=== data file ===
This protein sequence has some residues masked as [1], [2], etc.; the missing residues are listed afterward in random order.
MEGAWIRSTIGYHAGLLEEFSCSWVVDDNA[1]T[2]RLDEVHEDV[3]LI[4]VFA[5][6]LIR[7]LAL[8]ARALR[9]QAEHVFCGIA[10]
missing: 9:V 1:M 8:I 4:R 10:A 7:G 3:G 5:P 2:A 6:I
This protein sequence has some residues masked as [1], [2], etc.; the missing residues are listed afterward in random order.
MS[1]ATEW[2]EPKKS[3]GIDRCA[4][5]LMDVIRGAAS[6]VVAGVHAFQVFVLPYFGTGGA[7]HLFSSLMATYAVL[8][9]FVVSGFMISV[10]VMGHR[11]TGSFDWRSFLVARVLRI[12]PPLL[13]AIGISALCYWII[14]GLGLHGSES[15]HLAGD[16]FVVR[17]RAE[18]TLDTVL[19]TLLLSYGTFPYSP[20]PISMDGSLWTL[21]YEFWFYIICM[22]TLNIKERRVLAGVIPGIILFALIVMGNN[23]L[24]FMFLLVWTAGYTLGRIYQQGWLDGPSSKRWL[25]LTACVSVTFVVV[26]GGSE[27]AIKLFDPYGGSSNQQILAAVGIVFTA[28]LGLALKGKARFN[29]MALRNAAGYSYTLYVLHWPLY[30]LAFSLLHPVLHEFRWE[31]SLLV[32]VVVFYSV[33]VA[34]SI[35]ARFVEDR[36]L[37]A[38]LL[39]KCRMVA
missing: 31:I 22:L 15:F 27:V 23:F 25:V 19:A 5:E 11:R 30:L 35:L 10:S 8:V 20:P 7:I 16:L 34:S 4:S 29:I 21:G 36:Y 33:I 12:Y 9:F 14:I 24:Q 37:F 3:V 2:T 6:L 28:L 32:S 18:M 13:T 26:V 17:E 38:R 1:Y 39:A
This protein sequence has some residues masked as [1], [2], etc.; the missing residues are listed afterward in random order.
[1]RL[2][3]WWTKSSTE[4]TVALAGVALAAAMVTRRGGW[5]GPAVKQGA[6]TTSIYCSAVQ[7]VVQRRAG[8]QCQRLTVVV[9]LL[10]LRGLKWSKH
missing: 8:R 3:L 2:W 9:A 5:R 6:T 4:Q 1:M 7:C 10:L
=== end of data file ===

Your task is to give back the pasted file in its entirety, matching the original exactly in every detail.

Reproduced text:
This protein sequence has some residues masked as [1], [2], etc.; the missing residues are listed afterward in random order.
MEGAWIRSTIGYHAGLLEEFSCSWVVDDNA[1]T[2]RLDEVHEDV[3]LI[4]VFA[5][6]LIR[7]LAL[8]ARALR[9]QAEHVFCGIA[10]
missing: 9:V 1:M 8:I 4:R 10:A 7:G 3:G 5:P 2:A 6:I
This protein sequence has some residues masked as [1], [2], etc.; the missing residues are listed afterward in random order.
MS[1]ATEW[2]EPKKS[3]GIDRCA[4][5]LMDVIRGAAS[6]VVAGVHAFQVFVLPYFGTGGA[7]HLFSSLMATYAVL[8][9]FVVSGFMISV[10]VMGHR[11]TGSFDWRSFLVARVLRI[12]PPLL[13]AIGISALCYWII[14]GLGLHGSES[15]HLAGD[16]FVVR[17]RAE[18]TLDTVL[19]TLLLSYGTFPYSP[20]PISMDGSLWTL[21]YEFWFYIICM[22]TLNIKERRVLAGVIPGIILFALIVMGNN[23]L[24]FMFLLVWTAGYTLGRIYQQGWLDGPSSKRWL[25]LTACVSVTFVVV[26]GGSE[27]AIKLFDPYGGSSNQQILAAVGIVFTA[28]LGLALKGKARFN[29]MALRNAAGYSYTLYVLHWPLY[30]LAFSLLHPVLHEFRWE[31]SLLV[32]VVVFYSV[33]VA[34]SI[35]ARFVEDR[36]L[37]A[38]LL[39]KCRMVA
missing: 31:I 22:L 15:F 27:V 23:F 25:V 19:A 5:E 11:R 30:L 35:L 10:S 8:V 20:P 7:I 16:L 34:S 4:S 29:I 21:G 36:Y 33:I 12:Y 9:F 14:I 24:Q 37:F 3:V 2:T 6:L 28:L 32:S 18:M 13:T 26:V 17:E 38:R 1:Y 39:A
This protein sequence has some residues masked as [1], [2], etc.; the missing residues are listed afterward in random order.
[1]RL[2][3]WWTKSSTE[4]TVALAGVALAAAMVTRRGGW[5]GPAVKQGA[6]TTSIYCSAVQ[7]VVQRRAG[8]QCQRLTVVV[9]LL[10]LRGLKWSKH
missing: 8:R 3:L 2:W 9:A 5:R 6:T 4:Q 1:M 7:C 10:L